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Silent Partner
     

Silent Partner

4.2 6
by Stephen Frey
 

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Summoned under mysterious circumstances to meet Jake Lawrence, one of the world’s richest entrepreneurs, Angela Day may be on the threshold of a brighter future. The reclusive multibillionaire is planning a takeover of a hot, new company—and he wants Angela to apply her considerable skills in banking to make sure it all goes smoothly . . . and secretly.

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Silent Partner 4.2 out of 5 based on 0 ratings. 6 reviews.
Anonymous More than 1 year ago
Anonymous More than 1 year ago
Anonymous More than 1 year ago
The Silent Partner was so engrosing I couldn't put the book down. The characters and storyline were credible.
Anonymous More than 1 year ago
Guest More than 1 year ago
I enjoyed the 'Silent Partner'. I don't know much about the world of high finance, but Frey manages to keep you interested from beginning to end.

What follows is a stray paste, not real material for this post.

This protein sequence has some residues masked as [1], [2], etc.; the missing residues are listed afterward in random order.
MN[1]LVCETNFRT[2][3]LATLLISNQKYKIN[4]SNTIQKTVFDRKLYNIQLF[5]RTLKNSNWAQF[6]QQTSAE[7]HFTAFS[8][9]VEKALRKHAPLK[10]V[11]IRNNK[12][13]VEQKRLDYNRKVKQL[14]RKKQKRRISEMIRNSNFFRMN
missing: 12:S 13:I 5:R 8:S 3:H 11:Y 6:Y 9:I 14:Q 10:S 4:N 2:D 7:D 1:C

Guest More than 1 year ago
Angela Day has come a long way from her trailer park salad days as she is now a rising bank executive in Richmond, Virginia though she detests her racist boss Good Ole Boy Bob Dudley. The Sumter Bank Chairman uses his position of authority to keep blacks out of white neighborhoods by denying loans. Billionaire software mogul and growing Sumter bank stockholder Jake Lawrence summons Angela to meet with him to discuss the removal of Dudley to be replaced by her. Angela sees an opportunity for herself with the dislodging of her odious boss and an even greater break for the community especially the middle class black. She might even be able to leverage her ex for greater custody of their child. However, acceptance of the job or not, Angela finds herself tugged between two forces that apparently have no interest in her or the community except for what they can obtain from both with her only seemingly ally, a muckraker. SILENT PARTNER is an exciting financial mystery that is at its best when Stephen Frey provides a behind the scenes look at regional banking. However, much of the cast is stereotyped and taken from headline news. The immoral Southern good ole boys get away with rape and murder while disapproving loans for optimistic black wannabe homeowners. Thus, the prime theme of redlining seems pale in comparison. Still the heroine makes the novel worth reading as she is an intrepid individual whose accomplishments and willingness to do what she believes is the right thing for her community keeps the story line focused. Harriet Klausner